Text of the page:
Katie Couric of CBS News won the Walter Cronkite Award for her series of interviews with Republican vice presidential candidate Sarah Palin. Here’s a video of the complete interviews… (Fair warning: conservatives may find this video painful to watch.)
I’m hoping the Republicans will run Mrs. Palin as their 2012 presidential candidate. I really, really am. It would definitely be fun (to say the least).
WASHINGTON — President Obama asked Gov. Kathleen Sebelius of Kansas on Saturday to become his nominee for secretary of health and human services, tapping a red state ally to help him push through his plan to remake the nation’s health care system.
Ms. Sebelius accepted the president’s offer and will be introduced by Mr. Obama at the White House on Monday, said administration officials, who spoke on the condition of anonymity to avoid upstaging the formal announcement. The selection comes just days before Mr. Obama hosts a health care summit meeting at the White House.
Ms. Sebelius became one of Mr. Obama’s most valued allies when she endorsed him early in the presidential nomination battle. She has been discussed for a variety of positions, including vice president and other cabinet jobs. A two-term state insurance commissioner and second-term Democratic governor in a reliably Republican state, Ms. Sebelius has a reputation for bipartisan instincts.
“She is one of the nation’s best and most respected governors,” a senior administration official said in explaining Mr. Obama’s decision. “As a former state insurance commissioner, she has a real depth on health care. And she has a history of working across party lines.”
In selecting Ms. Sebelius, Mr. Obama has decided to risk running headlong into the nation’s volatile abortion wars. Since Ms. Sebelius’s name emerged as a leading candidate for the health job, anti-abortion groups have assailed her record and vowed to fight her confirmation.
Not exactly my first choice for the job, nor was she President Obama’s, but I think she will do a terrific job. We’ll await the formal announcement on Monday.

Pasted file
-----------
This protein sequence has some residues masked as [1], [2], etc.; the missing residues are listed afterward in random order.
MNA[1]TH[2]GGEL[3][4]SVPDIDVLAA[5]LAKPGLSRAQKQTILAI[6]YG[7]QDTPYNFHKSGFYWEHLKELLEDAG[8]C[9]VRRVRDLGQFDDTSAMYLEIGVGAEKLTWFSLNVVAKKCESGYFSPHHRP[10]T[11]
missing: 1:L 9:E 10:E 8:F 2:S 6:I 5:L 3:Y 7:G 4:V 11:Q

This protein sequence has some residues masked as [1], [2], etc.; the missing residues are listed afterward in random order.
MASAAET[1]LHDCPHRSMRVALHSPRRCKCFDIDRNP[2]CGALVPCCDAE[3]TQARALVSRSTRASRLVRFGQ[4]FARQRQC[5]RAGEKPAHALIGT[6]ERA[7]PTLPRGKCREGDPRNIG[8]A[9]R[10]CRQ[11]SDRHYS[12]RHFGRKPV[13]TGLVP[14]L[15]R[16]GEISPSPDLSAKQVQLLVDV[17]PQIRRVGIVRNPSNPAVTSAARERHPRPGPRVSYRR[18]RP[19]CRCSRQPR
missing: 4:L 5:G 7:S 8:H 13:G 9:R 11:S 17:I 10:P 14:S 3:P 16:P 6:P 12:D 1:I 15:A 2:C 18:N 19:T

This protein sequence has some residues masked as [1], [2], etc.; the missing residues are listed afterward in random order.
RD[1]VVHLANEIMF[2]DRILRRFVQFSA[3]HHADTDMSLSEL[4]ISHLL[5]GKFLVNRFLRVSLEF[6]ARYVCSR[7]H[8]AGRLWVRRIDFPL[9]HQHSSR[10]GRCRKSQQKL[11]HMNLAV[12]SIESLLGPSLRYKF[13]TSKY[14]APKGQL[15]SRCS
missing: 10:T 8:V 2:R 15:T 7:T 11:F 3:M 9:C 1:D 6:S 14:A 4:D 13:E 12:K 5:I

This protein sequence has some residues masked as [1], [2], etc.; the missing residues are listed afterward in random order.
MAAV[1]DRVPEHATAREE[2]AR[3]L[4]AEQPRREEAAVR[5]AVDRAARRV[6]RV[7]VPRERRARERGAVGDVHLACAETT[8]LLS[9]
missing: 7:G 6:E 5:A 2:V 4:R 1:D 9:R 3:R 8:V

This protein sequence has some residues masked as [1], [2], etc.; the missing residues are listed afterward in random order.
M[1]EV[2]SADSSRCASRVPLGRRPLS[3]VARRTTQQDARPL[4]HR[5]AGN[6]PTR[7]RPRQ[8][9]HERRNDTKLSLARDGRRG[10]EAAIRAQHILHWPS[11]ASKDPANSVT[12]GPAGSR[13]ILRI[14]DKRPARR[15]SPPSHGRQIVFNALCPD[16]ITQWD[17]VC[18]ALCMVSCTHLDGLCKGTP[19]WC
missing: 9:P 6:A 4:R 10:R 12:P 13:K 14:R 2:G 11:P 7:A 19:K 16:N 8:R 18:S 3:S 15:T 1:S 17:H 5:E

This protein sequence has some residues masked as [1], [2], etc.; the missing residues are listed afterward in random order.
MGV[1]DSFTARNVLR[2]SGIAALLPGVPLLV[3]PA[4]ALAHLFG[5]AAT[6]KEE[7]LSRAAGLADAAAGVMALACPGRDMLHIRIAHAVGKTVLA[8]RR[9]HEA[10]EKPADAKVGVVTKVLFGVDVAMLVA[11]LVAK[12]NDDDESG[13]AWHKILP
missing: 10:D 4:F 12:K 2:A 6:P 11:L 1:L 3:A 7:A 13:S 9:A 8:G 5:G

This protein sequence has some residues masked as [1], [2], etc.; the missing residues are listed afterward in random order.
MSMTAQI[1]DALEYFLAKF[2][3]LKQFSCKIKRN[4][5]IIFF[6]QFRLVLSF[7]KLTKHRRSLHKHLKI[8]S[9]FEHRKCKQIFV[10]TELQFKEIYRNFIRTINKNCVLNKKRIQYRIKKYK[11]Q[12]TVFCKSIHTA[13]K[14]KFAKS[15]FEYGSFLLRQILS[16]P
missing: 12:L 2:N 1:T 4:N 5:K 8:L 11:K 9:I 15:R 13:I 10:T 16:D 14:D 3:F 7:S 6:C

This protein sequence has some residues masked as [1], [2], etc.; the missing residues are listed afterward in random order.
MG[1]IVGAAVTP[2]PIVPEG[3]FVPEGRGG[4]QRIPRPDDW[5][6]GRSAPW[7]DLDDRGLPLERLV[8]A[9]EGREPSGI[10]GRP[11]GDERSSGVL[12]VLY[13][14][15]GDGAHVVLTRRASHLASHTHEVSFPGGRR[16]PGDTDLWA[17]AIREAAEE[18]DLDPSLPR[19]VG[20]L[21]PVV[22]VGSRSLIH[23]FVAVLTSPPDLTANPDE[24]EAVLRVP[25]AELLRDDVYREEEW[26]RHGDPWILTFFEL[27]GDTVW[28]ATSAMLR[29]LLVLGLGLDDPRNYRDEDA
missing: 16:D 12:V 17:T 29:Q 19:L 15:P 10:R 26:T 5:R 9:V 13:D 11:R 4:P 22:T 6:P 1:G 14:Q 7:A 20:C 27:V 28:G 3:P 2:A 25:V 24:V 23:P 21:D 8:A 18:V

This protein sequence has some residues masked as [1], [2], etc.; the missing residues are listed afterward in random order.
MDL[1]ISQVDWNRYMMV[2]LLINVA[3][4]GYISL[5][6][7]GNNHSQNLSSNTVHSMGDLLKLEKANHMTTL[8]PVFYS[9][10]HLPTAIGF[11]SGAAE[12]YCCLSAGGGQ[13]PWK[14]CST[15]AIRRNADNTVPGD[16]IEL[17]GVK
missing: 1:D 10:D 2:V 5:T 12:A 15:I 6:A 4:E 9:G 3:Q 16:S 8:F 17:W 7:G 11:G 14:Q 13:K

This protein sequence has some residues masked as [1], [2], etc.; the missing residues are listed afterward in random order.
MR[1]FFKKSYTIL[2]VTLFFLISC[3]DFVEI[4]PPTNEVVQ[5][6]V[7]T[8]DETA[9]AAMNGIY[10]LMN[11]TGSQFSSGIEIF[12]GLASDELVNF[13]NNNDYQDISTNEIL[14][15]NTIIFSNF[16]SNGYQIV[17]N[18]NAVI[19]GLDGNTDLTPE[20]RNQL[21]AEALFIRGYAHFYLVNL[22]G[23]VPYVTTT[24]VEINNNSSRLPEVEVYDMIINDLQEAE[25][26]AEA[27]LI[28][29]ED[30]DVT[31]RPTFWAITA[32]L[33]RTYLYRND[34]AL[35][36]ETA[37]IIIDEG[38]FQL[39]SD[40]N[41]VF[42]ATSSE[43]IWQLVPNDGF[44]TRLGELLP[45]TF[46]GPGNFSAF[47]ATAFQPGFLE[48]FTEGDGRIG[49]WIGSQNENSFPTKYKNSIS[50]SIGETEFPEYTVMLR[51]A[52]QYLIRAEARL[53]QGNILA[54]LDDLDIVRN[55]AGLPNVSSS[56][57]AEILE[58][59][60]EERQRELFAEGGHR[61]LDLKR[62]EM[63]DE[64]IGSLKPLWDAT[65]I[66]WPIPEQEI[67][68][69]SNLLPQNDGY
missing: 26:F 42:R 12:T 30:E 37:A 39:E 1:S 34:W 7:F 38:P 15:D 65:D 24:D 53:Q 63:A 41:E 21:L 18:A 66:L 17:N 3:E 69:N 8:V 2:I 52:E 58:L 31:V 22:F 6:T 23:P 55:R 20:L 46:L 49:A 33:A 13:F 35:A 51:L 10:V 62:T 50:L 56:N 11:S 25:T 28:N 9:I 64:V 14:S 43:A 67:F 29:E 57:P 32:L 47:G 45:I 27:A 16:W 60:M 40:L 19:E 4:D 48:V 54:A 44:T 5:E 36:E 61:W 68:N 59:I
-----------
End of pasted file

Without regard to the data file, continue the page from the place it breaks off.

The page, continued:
Somewhat lost in all the excitement over President Obama’s first address to Congress last evening was the news that Hilda Solis was finally confirmed by the Senate as Secretary of Labor. The Republicans were doing all they could to delay and even possibly derail her nomination due to her pro-labor beliefs. She is the complete ideological opposite of Elaine Chao, George W. Bush’s Secretary of Labor. (Ms. Chao was the only cabinet member to serve throughout both of Mr. Bush’s terms and is the wife of Republican Senate Minority Leader Mitch McConnell.)
The Senate this afternoon confirmed Rep. Hilda Solis (D-Calif.) as labor secretary, more than two months after she was nominated for the post by President Obama.
The Senate voted 80 to 17 to confirm Solis, after Senate Republicans today assured Democrats that they would not filibuster the nomination. Solis had come under fire from Senate Republicans, who thought she was unresponsive to many of their questions during her confirmation hearing, a situation that was compounded by her work as treasurer for American Rights at Work, a pro-labor group.
There were also concerns among some Republicans about her support for a measure that would make it easier for workers to organize unions.
Consideration of Solis’s nomination was further delayed when it was revealed that her husband had recently paid about $6,400 to settle tax liens against his California auto repair business.
While Solis’s nomination generated skepticism among many Republicans and their backers in the business community, the new labor secretary enjoys solid support among members of organized labor. The daughter of immigrants from Mexico and Nicaragua, both of Solis’s parents were union members. Also, as a member of Congress, Solis has shared union skepticism toward free trade agreements, and been a strong proponent of developing jobs in renewal energy and other “green collar” areas.
“America’s working men and women will be fortunate to have someone of Hilda’s tremendous talents leading the Department of Labor. She knows the huge challenges facing workers and their families, and she has the experience and dedication needed for this vital position,” said Sen. Edward M. Kennedy (D-Mass.), chairman of the Senate’s Committee on Health, Education, Labor and Pensions. ” It’s been a privilege to work with her in Congress, and I look forward very much to working with her as secretary.”
Labor leaders applauded Solis’s confirmation.
UPDATE: Here are the 17 Republicans who voted against our new Secretary of Labor: Bond (R-MO), Bunning (R-KY), Burr (R-NC), Coburn (R-OK), Cornyn (R-TX), Crapo (R-ID), DeMint (R-SC), Ensign (R-NV), Inhofe (R-OK), Kyl (R-AZ), Risch (R-ID), Roberts (R-KS), Sessions (R-AL), Shelby (R-AL), Thune (R-SD), Vitter (R-LA) and Wicker (R-MS).
WASHINGTON (CNN) — President Obama named former Washington Gov. Gary Locke as his nominee for commerce secretary Wednesday.